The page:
All We Need In All Things
Contributed by Marilyn Murphree on Jul 20, 2014 (message contributor)
Summary: Sermon talkes about God provides everything we need in life and in right standing with God. He provides the faith we need need for our starting point and gives us his salvation but encourages us to add 8 characteristics
Valley Grove Assembly of God
July 20, 2014
Dr. Marilyn S. Murphree
All We Need in All Ways
Last week we talked about living in the sufficiency of God whether it was money needed to pay our bills or whether it was a sense of peace and calmness in our life or health and wellness for our bodies.
Today’s scripture in II Peter 1:1-12 is similar but has a little different slant on the idea of God’s provision for us. In verse 3 Peter says to them, “According as his divine power hath given unto us all things that pertain unto life and godliness through the knowledge of him that hath called us to glory and virtue”… Another version says, “We have everything we need for life and righteousness. Our life is what we talked about last week. Why did he say you have been given everything for life AND righteousness. What does righteousness mean? In my research of this verse I found that the best definition of righteousness simply means our right standing with God. People will often say, “I can’t be a Christian because I can’t live it.” God has provided all that we need to become a Christian in the first place and to maintain it and grow. A verse that tells us that is Ephesians 2:8, 9 “FOR BY GRACE (God’s unmerited favor) are ye saved through FAITH; and that not of yourselves: it is the gift of God: not of works, lest any man should boast.” Someone once told us, “I don’t need a Savior. I can save myself.” That is not scriptural for this verse says, not of works that we do lest any man should boast. He has provided the salvation we need to put us in right standing with God and even gives us the faith for our starting point. He has provided everything we need for life and right standing. John Wesley said, “salvation is just the beginning.” A lot happens after that as Peter points out in this chapter. He is writing to Christians. He doesn’t say who these Christians are but says, “I write to you whose experience is as life changing as ours.” He doesn’t say if they are new believers or long time believers, but he lets them know that God has given them everything they need to live a life pleasing to God. He said you have been called by God and you responded. Peter calls them to an active and progressive participation in this salvation. Some people think that all they need to do is to be baptized and join a church. “Got that taken care of” they say and think as long as their name is on some church membership roll that is all that is necessary. Peter says I want to remind you that you are saved by faith but the saving faith does not continue by itself. He says, “I want you to make every effort to ADD to your faith. Faith is the starting point but many people will not put forth the effort. He said you have been given “exceeding great and precious promises—your ticket to participation in the life of God after you turned from sin.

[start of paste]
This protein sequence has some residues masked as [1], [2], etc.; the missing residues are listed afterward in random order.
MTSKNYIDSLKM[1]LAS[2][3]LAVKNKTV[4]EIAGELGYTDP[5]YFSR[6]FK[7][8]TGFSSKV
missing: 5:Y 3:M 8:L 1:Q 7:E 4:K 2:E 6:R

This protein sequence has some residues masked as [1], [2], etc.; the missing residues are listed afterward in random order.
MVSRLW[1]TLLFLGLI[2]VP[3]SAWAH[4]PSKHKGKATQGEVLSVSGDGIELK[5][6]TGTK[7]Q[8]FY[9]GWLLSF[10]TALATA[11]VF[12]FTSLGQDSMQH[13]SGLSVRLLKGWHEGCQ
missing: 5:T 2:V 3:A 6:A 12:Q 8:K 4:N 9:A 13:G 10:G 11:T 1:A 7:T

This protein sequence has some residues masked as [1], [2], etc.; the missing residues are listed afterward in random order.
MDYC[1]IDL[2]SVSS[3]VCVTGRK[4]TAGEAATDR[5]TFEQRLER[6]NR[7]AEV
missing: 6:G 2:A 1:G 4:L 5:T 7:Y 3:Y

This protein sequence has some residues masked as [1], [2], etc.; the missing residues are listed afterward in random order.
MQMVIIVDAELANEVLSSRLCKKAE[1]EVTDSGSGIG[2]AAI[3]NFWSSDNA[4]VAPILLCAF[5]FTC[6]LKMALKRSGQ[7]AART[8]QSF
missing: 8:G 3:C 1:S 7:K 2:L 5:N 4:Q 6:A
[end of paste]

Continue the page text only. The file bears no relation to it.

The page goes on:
He reminds them that they are different people now and not to waste a minute. Grow in your new life. You remember the scripture in II Corinthians 5:17 that says, “if any [person] be in Christ, he is a new creature; old things are passed away: behold all things are become new.” The old has gone and the new has come because it is provided by God. This verse goes on to say it is “through Christ who reconciled us to God through the cross.”
Build on what you’ve been given. He gives eight things that are to be incorporated into their new lives. These are things that occur as a process over time rather than instantly. We might be slow in growing at times and get discouraged. That’s OK. Keep moving toward your goal to develop these characteristics over a period of time.
2. Add these 8 things to your faith: What are they? He starts out by saying add virtue. What does that mean? One definition says goodness but one I liked was good character. A person of good character will be different from a person who lives like the world. When I was growing up there was a woman in the church who never told the truth about things. It often got her into conflict with others. Everyone knew that she couldn’t be believed on anything. She was the biggest liar in ten states. She never did get lying out of her life. She has probably been dead for thirty years or more but the ONE thing I remember about her to this day was her telling lies. What would you want people to remember about you years later? I sure wouldn’t want people to say, “She was a nice person but you couldn’t believe a thing she said.” She had a character flaw that she never got rid of. Another example that comes to mind is of a preacher who was removed from his church for disciplinary action for a year and then reinstated and given another church. He had STICKY FINGERS, another character flaw that everyone in town knew about.